Named Europe’s Leading Hotel by the World Travel Awards for the fourth consecutive year in 2016, this Leading Hotels of the World member was taken over by Kempinski in 1991, opening a hotel next door to Ciragan Palace, a 19th century summer mansion built by the Grand Vizier for his wife, the daughter of Sultan Ahmet III. The palace today serves as an event venue, offering a mix of regally decorated spaces and suites, alongside a spectacular infinity pool overlooking the Bosphorus.
WHAT’S IT LIKE?
The hotel is a clear favourite among Istanbul’s summer tourists – when I checked in at noon in late July, the lobby was teeming with families and couples making their way either to lunch at one of the hotel’s many restaurants, or to top up their vitamin D by the pool. The lobby is decorated ostentatiously with sprawling rugs, gilded mirrors and oversized vases spilt over with pampas grass and flowers, with reception on the left after a luggage and body scan at the entrance.
I was warmly welcomed at reception and told that my bags would be taken up separately after. Next to the guest lifts, the corridor walls are covered with framed photographs of the hotel’s most celebrated guests, of which there have been many, from the likes of Madonna and Sir Richard Branson to Zaha Hadid, and Putin. Ten minutes after I arrived in my room, I called down to reception to ask after the luggage – it had got lost somehow – and was delivered shortly after.
There are 313 rooms including 20 suites in the hotel and 11 suites in the palace, the largest of which is the Sultan Suite, which measures 458 sqm and includes a 24-hour butler.
In the hotel building, four room categories range in size from the 32 sqm entry level Park View rooms to the 50 sqm Grand Deluxe Bosphorus View, though suites measure up to 156 sqm in the main hotel. All come with a balcony, a large TV, mini-bar and work desk, with marble bathrooms that feature a combined tub and shower. Smoking rooms are available on request.
I stayed in a Superior Bosphorus View room, which offered river vistas and a blend of classic European fittings with a Middle Eastern influence, such as the deep mahogany desk and TV cabinet, offset by splashes of imperial colours in the upholstery and bedding such as the royal blue skirting and cream and silver bedding.
Framed on the walls are elaborate prints and sketches of scenes of day-to-day life when Istanbul served as a trade hub on the Silk Road. The colour scheme was a little garish for my taste ie. the striped green and blue armchair and dark wood throughout but otherwise the room was very comfortable.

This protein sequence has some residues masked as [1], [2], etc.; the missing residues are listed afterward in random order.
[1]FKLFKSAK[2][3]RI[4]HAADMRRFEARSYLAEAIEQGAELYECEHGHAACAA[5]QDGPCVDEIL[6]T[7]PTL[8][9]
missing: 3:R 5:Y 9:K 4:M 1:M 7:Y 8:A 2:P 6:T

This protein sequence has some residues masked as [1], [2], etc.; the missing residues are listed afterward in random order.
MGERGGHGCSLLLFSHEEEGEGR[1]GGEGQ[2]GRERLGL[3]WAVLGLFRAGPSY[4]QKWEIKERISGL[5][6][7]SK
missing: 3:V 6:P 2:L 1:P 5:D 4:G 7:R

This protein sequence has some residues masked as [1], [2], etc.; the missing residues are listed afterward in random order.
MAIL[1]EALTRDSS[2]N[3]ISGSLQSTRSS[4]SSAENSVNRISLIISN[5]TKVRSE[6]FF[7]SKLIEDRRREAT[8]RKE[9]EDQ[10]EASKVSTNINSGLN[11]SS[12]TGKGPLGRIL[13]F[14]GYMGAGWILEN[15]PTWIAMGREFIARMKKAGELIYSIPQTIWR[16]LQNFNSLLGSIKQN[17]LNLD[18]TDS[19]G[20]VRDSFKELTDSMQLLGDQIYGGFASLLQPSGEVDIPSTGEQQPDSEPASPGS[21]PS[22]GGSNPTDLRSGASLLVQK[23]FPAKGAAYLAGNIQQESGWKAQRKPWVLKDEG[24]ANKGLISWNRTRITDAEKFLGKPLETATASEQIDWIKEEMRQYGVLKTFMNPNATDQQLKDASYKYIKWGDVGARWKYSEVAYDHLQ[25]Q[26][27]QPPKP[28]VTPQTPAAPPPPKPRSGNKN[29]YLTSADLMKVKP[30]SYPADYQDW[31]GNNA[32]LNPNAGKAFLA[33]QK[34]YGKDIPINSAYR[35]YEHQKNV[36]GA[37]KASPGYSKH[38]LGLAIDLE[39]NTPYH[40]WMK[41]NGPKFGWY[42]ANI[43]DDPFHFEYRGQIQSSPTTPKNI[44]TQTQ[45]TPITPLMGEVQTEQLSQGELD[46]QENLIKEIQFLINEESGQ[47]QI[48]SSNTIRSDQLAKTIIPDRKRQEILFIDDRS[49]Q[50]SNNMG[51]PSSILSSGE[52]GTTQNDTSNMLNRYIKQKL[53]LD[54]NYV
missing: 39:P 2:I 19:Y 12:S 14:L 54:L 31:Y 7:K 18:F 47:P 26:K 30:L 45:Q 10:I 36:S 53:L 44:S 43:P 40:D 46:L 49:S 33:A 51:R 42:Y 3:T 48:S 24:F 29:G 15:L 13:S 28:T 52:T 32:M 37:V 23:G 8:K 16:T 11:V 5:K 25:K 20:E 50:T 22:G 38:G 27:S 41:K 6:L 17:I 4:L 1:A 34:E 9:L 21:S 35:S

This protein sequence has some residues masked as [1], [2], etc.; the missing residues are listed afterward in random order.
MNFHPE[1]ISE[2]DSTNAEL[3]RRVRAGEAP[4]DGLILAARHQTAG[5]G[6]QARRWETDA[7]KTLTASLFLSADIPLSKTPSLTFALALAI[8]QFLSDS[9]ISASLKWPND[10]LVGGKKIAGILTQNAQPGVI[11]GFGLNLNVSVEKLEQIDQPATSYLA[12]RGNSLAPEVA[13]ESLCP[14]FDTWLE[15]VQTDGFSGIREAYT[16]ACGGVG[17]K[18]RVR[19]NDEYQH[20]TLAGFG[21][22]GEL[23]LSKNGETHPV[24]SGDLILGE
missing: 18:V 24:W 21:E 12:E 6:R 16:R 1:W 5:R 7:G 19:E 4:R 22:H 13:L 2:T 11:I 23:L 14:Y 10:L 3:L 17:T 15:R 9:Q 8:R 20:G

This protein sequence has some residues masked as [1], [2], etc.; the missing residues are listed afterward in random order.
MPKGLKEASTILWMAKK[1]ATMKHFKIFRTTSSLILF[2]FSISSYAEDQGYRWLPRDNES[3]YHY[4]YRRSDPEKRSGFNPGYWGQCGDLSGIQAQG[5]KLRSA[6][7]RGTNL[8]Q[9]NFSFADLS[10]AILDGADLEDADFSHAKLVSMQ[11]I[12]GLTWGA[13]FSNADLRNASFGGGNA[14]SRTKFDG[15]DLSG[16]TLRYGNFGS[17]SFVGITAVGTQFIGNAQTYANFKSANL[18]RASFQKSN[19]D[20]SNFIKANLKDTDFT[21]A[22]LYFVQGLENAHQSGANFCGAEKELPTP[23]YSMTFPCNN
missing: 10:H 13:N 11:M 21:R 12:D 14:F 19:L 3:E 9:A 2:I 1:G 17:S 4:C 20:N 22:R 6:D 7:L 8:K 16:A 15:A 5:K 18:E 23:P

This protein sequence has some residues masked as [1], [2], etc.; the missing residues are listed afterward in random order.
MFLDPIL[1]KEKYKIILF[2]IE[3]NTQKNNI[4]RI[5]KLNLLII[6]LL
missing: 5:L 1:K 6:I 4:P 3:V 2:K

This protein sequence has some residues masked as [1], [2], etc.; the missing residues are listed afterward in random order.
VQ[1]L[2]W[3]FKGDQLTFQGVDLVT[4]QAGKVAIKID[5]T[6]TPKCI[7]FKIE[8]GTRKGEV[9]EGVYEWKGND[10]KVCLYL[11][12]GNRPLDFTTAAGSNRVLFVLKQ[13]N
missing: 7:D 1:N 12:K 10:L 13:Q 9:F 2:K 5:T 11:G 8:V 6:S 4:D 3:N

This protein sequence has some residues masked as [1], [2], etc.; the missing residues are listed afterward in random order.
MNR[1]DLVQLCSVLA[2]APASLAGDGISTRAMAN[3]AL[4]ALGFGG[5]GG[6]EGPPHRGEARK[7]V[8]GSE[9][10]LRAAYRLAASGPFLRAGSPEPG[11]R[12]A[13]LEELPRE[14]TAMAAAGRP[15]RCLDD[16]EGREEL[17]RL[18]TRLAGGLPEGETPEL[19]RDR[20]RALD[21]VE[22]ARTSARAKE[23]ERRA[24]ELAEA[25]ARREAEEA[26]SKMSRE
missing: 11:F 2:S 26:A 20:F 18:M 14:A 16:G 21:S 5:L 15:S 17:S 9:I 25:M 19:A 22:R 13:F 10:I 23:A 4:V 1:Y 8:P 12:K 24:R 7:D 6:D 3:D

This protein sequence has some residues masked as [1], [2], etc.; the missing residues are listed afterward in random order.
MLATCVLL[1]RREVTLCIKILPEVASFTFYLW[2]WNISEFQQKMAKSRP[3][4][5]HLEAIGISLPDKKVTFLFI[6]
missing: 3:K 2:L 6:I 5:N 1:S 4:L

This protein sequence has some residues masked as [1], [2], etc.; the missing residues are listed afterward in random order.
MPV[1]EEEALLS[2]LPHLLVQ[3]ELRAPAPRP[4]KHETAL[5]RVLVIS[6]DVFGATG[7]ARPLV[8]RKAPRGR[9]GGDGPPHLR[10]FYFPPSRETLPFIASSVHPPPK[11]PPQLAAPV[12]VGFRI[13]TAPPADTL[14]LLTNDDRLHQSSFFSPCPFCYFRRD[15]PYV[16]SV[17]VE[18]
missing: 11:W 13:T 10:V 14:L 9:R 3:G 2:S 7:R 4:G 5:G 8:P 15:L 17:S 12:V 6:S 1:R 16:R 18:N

Wifi is included and was relatively quick, and a turndown service is provided after 6pm. Bathroom toiletries are Kempinski-branded. The room had a spacious balcony with a 45-degree view of the Bosphorus, and was a lovely spot to share a bottle of wine before dinner while watching tankers and cruise ships glide past.
RESTAURANTS AND BARS
Five restaurants make up the hotel’s dining offering, ranging from fine dining Tugra, which offers classic Turkish cuisine with a lovely terrace, to Le Fumoir bar where guests can sample colourful cocktails and exotic hookah flavours late into the night. Breakfast is served in Laledan, where a good selection of local and international dishes are on offer, though the a la carte menu’s eggs Benedict and French toast were irresistible.
Al fresco dining is one of the hotel’s USPs, with most of the restaurants offering an outside seating area overlooking the river. The Bosphorus Grill is one of the hotel’s more low-key options, where we were offered a table right on the water’s edge one evening.
We started with a selection of mezze dishes, which included stuffed vine leaves and homemade hummus, followed by a salad of plump tomatoes, olives, charred octopus and calamari. This was fresh and appetising, dressed lightly with extra virgin olive oil and lemon juice.
Next up was an assortment from the grill with shavings of Turkish kebab, accompanied by sliced tomato, gherkins, red onion and chopped parsley with a healthy dollop of sour cream, all filling but flavoursome.
Fish was up next, with a dish of seared squid, salmon and dorado marinated with lemon mustard – a plate piled high with seasoned and succulent cuts of fish. The service was excellent, and the atmosphere relaxing with gorgeous views across the water at dusk.
Ciragan Palace has 16 event spaces, with a further 4 event rooms in the hotel. The palace is spectacular, the interiors retaining their classic design with an abundance of marble, gold and embellishment in every corner of every room.
A private hammam, painstakingly carved from white marble, can also be booked out for private use. The palace terrace and gardens are also popular for cocktails, able to host up to 2,500 people for a standing reception outdoors.
The 33-metre infinity pool is the hotel’s main attraction, joined by a slim children’s pool on a deck below. Cushioned love seats hang under the shade of palm trees nearby, and padded loungers are dotted in secluded corners around the gardens, should you want to relax in privacy.
The 833-sqm Sanitas spa has a gym and an indoor pool, along with separate steam and sauna rooms for men and women. There is a private hammam for individual and couples treatments, including the Turkish hammam treatment where guests are scrubbed down with a textured mitt, covered in a frothy layer of soap and washed down, before being massaged with aromatic oils.
A lovely hotel with great facilities and beautiful views. The variety of restaurants is impressive, with a high standard from those I tried, and plenty of space to relax across the hotel’s expansive grounds. Service was exceptional.
Internet rates for an overnight stay in October started from €360 for a Park View room.